The Media Behind The Curtainby Kevin C. Bennett
The other mode of thought as to why the Betty Crocker cake mix sold so well after the introduction of the phrase “add one egg” is one I happen to think more likely. Adding an egg was a single step which allowed women to feel as though they’d put something of themselves into the cake mix. Especially at that era of American history, women liked to feel as though when they were cooking, they were putting love into what they made for their family; not cheapening it with a time-saving mass-produced fluff option. The addition of one egg fulfilled this need.
Either way you slice it, human beings have a psychologically programmable capacity, and big corporations have been using this capacity to control people for decades. From McDonald’s to Burger King, T-Mobile to Google, Apple to Microsoft and Trojan to Mountain Dew, big corporations use similar subtle programming techniques to induce thin-minded people into purchasing their wares. As a result, corporate interests have found mankind can be manipulated in such a way as to ensure his continuing purchase of a certain type of product for no good reason.
In any event, Hasbro and Smith & Wesson, PlayStation and NBC and Fox, and MGM, and United Artists, and Disney, and Barnes and Nobel, and Wal-Mart, and Target, and Safeway all have some startling facts in common: they rely on the programmability of human beings to maintain their bottom line.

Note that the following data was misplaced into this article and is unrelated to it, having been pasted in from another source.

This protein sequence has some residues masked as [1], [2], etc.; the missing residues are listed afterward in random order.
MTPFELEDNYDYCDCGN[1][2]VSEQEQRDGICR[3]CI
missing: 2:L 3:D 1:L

The thing about distractions is, they’re distracting. The mainstream media teaches us to follow opportunistic impulses into purchase decisions that facilitate greater naïve thinking, and thereby greater impressionability. This trend is heading upward, not downward. One of their most successful platforms for such propaganda stems directly from the mainstream media. From sensationalism to outright lies, there is a reason consumer trust steadily declines in this area almost daily.
But it isn’t only the bobble-headed news anchors. Let’s just take a peek at Disney. Walt Disney had a bad relationship with his father and was likely molested as a child. He was also a Free Mason until he died and had his head cryogenically frozen, and every movie that comes out of a Disney studio has some subterfuge Luciferian element. Pinocchio, for instance. Pinocchio, who is visited by the Blue Fairy.
Working your way into heaven is the key difference between Christianity and all other religions. Christianity says salvation comes by the Grace of God, Christ who died and rose again, through your faith. That’s it. There’s no way to work your way into being a “real boy”; it’s a gift that’s freely given and must be freely taken, but salvation isn’t through works lest “any man should boast,” as the Bible says. But from Catholicism to Islam, Buddhism to Hinduism, Scientology to Mormonism, Jehovah’s Witnesses to Unitarians, Secularists to Evolutionary Theologians, Existentialists to Nihilists, Luciferianists to Satanists and every religion in between, the mandate is to “work your way” into “paradise”.